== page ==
Seavey Wins Iditarod, Sets Record Despite Time Penalty After Moose Attack

by Vern Evans

Even with a 2-hour penalty after a run-in with a moose, veteran musher Dallas Seavey won his sixth Iditarod with time to spare

Dallas Seavey poses with his dogs at the Iditarod finish line.

Seavey poses with his dogs at the finish line of the 52nd Iditarod. Photograph by Dallas Seavey / Instagram

Veteran musher Dallas Seavey was the first to cross the Iditarod finish line in Nome, Alaska, on Tuesday at 5:16 p.m., coming from behind and beating out runner-up Matt Hall to win the 52nd running of the annual 975-mile race. He is the first-ever musher to win the Iditarod six times, and took home a cash prize of $55,000. This feat is doubly impressive considering that Seavey was delayed on March 4 when he killed a moose that had injured one of his dogs and received a 2-hour penalty for gutting it poorly.

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The penalty had little impact on Seavey’s progress, or his margin of victory. He beat Hall by over 4 hours and 40 minutes — the largest margin from an ensuing team of all the finishers at the time of publication. Another 11 teams are still racing, and seven have scratched. Seavey’s final time nine days, 2 hours, 16 minutes, and 8 seconds. Seavey finished the race with 10 dogs in harness; a female named Faloo was airlifted to Anchorage after the moose in question got tangled in the dogs’ traces. Although Seavey dispatched the moose with a handgun and field dressed it, as required per the race rules.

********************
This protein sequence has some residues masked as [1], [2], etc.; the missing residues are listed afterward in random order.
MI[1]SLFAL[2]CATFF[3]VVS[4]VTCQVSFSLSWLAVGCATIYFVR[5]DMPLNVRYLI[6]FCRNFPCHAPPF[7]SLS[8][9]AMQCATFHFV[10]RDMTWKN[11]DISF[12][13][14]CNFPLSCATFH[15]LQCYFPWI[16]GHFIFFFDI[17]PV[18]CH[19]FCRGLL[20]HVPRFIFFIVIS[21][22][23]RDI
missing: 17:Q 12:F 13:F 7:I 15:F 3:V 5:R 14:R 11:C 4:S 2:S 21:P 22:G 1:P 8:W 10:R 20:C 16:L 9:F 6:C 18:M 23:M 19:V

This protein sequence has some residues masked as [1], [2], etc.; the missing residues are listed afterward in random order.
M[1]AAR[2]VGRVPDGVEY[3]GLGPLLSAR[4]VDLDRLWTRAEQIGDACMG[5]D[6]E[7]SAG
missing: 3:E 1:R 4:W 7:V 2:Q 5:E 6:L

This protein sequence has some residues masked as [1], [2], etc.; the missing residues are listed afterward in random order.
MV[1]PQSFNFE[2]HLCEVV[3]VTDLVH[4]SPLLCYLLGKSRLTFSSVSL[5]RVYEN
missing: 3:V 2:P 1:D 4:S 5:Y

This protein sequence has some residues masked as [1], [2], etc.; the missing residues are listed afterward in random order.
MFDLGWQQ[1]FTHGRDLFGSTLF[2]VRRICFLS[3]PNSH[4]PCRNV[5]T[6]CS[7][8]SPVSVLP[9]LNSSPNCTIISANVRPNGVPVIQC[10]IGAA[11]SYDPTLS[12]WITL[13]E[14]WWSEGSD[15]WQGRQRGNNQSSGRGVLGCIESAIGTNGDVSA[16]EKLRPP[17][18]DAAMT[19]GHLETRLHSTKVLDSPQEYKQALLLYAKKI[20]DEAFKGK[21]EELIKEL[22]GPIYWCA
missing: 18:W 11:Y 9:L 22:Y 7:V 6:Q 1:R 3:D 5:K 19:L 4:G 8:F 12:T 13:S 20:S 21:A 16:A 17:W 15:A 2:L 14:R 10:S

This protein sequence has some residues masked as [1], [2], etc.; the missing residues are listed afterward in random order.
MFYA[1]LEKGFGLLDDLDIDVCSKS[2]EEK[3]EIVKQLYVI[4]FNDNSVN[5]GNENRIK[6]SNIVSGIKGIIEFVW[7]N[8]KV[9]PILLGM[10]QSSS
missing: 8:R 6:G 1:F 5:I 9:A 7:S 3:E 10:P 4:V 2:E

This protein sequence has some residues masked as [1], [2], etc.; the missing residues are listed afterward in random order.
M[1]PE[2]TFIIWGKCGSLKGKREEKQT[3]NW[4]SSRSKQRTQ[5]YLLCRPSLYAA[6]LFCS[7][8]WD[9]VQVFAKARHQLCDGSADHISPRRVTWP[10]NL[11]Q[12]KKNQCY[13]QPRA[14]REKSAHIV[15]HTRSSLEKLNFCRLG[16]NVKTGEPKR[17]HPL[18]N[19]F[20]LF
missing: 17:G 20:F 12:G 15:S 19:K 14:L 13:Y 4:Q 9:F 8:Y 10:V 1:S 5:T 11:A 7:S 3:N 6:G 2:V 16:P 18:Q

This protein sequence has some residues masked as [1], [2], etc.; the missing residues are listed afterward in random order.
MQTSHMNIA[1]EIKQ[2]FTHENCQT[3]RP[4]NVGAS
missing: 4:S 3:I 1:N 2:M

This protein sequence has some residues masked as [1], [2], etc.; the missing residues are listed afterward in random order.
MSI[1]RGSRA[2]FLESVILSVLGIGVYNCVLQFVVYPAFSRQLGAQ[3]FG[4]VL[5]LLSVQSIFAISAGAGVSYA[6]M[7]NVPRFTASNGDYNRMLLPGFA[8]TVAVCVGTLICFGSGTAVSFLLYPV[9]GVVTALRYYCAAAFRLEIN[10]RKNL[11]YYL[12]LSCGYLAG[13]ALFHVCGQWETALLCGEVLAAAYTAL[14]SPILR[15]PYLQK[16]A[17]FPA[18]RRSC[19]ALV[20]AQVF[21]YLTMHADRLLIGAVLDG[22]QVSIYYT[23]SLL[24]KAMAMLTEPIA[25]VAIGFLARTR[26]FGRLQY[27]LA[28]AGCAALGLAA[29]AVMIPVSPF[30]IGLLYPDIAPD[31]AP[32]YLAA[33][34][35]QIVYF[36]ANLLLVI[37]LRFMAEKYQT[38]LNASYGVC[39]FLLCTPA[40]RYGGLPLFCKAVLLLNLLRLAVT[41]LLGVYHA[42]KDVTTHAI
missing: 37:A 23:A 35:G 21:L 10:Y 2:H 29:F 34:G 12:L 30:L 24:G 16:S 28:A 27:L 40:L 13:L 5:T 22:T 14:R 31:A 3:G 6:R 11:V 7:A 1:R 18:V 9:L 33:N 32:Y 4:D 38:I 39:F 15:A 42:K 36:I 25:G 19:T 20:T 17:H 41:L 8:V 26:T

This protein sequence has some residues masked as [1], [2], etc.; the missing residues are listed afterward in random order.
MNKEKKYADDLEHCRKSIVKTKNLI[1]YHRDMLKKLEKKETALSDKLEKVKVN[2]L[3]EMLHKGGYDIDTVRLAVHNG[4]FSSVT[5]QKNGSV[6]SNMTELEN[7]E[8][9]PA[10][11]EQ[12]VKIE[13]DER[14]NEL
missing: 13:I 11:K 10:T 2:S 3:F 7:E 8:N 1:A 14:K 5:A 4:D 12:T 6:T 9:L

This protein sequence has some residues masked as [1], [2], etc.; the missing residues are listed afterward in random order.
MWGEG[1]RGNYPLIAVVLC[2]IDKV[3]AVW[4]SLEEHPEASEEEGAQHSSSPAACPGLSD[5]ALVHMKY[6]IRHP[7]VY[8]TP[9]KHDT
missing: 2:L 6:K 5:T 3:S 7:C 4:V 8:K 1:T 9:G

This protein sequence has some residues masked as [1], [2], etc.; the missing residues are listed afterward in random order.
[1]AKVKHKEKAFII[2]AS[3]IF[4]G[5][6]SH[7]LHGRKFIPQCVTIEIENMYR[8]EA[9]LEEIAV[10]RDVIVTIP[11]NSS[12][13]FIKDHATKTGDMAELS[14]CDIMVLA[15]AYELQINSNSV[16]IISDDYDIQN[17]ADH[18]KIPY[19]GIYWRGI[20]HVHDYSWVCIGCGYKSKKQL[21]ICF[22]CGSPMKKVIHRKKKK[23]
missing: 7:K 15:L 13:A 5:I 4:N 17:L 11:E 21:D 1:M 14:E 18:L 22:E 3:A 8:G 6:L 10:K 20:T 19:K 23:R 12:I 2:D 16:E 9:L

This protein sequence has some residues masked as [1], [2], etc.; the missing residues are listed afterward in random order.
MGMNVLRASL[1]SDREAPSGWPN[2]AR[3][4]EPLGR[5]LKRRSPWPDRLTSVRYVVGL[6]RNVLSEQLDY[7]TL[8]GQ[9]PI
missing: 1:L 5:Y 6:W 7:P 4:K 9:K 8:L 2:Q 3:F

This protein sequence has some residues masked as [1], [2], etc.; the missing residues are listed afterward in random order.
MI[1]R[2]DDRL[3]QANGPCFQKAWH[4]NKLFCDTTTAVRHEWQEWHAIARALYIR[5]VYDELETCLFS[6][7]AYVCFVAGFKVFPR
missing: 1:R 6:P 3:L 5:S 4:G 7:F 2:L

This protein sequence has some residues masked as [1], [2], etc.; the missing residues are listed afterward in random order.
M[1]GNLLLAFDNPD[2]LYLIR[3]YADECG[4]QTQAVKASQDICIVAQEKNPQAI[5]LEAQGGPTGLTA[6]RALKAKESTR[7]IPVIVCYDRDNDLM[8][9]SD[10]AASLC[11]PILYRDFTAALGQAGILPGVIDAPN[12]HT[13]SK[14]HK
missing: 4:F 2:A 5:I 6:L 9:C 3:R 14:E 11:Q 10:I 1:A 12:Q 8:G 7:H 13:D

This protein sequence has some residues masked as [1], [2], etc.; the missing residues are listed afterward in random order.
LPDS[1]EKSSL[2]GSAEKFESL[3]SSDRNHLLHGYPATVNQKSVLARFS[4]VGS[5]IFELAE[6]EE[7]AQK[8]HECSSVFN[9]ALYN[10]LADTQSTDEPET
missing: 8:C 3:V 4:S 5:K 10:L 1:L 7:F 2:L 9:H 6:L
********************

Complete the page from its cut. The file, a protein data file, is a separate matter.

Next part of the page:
“This one was supposed to be hard,” Seavey told NBC News of his win. “It had to be special, it had to be more than just a normal Iditarod, and for me, it was.”

So far three dogs have died after they collapsed in the 2024 Iditarod; teams under Isaac Teaford, Hunter Keefe, and Calvin Daugherty each lost a dog. Teaford and Daughterty were rookie mushers and Keefe was in his second race, after finishing 11th last year. All three teams scratched following the episodes, as is required by race rules. Faloo, Seavey’s injured dog, was in critical condition following the moose attack but has since returned home and is recovering.

The last time an Iditarod dog died was in 2019; that death was a result of pneumonia that 5-year-old Oshi contracted during the race rather than collapse during the race, which caused all three of this year’s fatalities. Five dogs also died and eight were injured in collisions with snowmobilers during training runs for the 2024 Iditarod, prompting the August Foundation, a sled dog non-profit, to partner with the race and make high-visibility neon vests available for the dogs. 

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PETA has demanded organizers to shut down the Iditarod once and for all, calling the race a “bloodsport” rather than “a feat of human resiliency.” The Iditarod race has been held since 1973, with two shorter races on a portion of the Iditarod Trail in 1967 and 1969. It was initially conceived to celebrate Alaska’s centennial in 1967.



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